This survey of Portuguese popular art is visually engaging and culturally enriching.
Although the physical resemblance between the two places may not be that great, Girard has been able to tease out some parallels.
Angela Grossmann’s recent works continue her creative practice of improvising new imagery out of found photographs.
Humour, compassion, and social criticism braid together in Henri Robideau’s engaging photo-narratives.
Giving a new twist on the landscape photo, Colin Smith plays with camera obscura in a trailer while Christos Dikeakos explores orchards in decline.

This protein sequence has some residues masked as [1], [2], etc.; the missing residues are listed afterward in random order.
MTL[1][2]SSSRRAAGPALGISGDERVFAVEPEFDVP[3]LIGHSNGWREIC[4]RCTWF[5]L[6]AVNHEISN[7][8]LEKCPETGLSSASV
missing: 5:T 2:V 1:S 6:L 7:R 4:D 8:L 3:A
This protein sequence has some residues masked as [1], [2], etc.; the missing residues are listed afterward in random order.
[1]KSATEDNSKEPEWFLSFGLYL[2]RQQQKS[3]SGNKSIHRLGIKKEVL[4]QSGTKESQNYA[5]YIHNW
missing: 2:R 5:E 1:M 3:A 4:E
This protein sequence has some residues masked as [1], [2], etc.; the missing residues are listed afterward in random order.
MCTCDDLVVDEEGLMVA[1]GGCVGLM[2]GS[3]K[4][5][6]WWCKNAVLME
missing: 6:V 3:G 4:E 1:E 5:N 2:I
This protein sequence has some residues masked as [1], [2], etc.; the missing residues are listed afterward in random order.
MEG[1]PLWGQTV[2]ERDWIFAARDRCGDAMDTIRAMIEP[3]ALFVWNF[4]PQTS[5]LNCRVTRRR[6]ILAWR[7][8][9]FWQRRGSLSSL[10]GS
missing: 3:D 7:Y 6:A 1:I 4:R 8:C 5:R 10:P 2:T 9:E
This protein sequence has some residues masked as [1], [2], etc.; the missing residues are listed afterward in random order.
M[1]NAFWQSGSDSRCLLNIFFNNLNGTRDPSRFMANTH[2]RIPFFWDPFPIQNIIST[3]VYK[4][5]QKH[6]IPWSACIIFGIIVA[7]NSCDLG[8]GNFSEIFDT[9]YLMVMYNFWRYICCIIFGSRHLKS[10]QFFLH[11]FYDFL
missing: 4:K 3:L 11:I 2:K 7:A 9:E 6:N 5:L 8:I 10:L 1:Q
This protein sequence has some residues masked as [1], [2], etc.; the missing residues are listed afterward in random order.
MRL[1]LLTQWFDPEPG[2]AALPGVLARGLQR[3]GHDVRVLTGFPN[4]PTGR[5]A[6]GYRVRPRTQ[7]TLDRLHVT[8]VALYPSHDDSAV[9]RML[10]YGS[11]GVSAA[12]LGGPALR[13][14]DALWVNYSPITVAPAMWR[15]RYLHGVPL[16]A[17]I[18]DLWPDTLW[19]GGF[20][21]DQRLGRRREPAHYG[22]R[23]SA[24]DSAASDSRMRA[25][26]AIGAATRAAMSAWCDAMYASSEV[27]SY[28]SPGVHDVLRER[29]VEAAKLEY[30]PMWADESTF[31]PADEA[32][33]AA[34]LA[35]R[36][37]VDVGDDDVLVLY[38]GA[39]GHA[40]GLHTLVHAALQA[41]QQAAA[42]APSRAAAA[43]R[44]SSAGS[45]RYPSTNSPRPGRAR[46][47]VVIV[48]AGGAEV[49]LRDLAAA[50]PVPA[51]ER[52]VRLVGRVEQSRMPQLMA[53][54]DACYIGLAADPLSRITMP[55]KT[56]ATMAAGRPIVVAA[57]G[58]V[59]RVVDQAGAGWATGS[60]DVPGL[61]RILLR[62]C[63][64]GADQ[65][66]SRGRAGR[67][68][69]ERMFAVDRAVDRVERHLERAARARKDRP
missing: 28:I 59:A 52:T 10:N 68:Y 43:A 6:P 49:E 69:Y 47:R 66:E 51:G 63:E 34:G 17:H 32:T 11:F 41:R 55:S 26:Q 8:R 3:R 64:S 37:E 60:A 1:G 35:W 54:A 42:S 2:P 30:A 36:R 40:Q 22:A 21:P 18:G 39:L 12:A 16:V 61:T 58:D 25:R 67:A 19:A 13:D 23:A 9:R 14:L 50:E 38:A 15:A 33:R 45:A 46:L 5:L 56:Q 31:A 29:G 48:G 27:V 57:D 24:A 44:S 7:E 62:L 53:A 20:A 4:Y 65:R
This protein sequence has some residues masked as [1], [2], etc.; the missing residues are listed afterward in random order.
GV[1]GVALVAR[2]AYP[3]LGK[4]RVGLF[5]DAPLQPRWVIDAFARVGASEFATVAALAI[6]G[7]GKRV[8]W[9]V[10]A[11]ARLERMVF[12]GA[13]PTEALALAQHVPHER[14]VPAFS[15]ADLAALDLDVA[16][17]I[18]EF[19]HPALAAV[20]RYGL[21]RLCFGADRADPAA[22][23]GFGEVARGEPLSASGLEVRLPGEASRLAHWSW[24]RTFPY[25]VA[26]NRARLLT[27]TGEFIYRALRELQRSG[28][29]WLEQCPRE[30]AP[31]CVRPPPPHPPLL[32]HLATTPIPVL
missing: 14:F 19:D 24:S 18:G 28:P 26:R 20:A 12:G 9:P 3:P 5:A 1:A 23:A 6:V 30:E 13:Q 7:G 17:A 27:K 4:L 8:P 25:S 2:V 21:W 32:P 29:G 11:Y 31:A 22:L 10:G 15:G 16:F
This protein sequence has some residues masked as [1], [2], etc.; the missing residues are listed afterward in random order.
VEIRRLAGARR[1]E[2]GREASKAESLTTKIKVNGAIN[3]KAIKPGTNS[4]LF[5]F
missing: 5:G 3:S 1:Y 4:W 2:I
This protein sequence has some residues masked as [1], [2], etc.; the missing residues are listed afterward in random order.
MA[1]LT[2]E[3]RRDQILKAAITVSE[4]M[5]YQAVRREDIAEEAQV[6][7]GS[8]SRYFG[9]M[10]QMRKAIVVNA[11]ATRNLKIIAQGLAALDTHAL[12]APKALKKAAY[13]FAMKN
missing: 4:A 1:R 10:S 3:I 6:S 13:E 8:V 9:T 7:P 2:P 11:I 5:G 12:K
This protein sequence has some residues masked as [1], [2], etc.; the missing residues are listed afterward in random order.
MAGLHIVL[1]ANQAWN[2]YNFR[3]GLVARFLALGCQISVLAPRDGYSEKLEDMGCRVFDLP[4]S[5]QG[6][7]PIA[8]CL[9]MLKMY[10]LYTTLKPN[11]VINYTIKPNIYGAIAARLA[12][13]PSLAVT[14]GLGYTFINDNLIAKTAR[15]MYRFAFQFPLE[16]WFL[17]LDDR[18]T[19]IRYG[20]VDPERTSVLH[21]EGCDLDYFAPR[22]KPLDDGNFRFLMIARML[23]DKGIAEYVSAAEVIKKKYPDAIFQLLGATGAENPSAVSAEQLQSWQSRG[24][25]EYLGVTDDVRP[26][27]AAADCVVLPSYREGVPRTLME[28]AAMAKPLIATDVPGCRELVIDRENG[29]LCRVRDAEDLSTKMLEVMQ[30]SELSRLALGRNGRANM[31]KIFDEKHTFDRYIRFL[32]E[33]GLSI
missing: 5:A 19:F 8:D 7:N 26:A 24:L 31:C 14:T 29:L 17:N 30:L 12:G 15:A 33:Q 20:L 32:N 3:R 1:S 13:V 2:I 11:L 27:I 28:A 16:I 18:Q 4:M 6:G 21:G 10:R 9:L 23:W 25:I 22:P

Morrison’s new series of colour photographs is based on appropriated images of “nature” from a big, fat September issue of Vogue magazine.
Both artists work realistically and with great dexterity in the difficult medium of watercolour, and both use their art to examine our relationship with the natural world.
Although the events we witnessed were not a potlatch, they hinted at what it would be like to attend one.
Although best known as an avant-garde poet, Ginsberg was also a composer, a social and political activist, a practitioner of Tibetan Buddhism, a benefactor of friends and colleagues, and a dedicated taker of pictures.
What is especially significant about Cézanne and the Modern is the consolidating vision of Henry Pearlman, the New Yorker who put the collection together.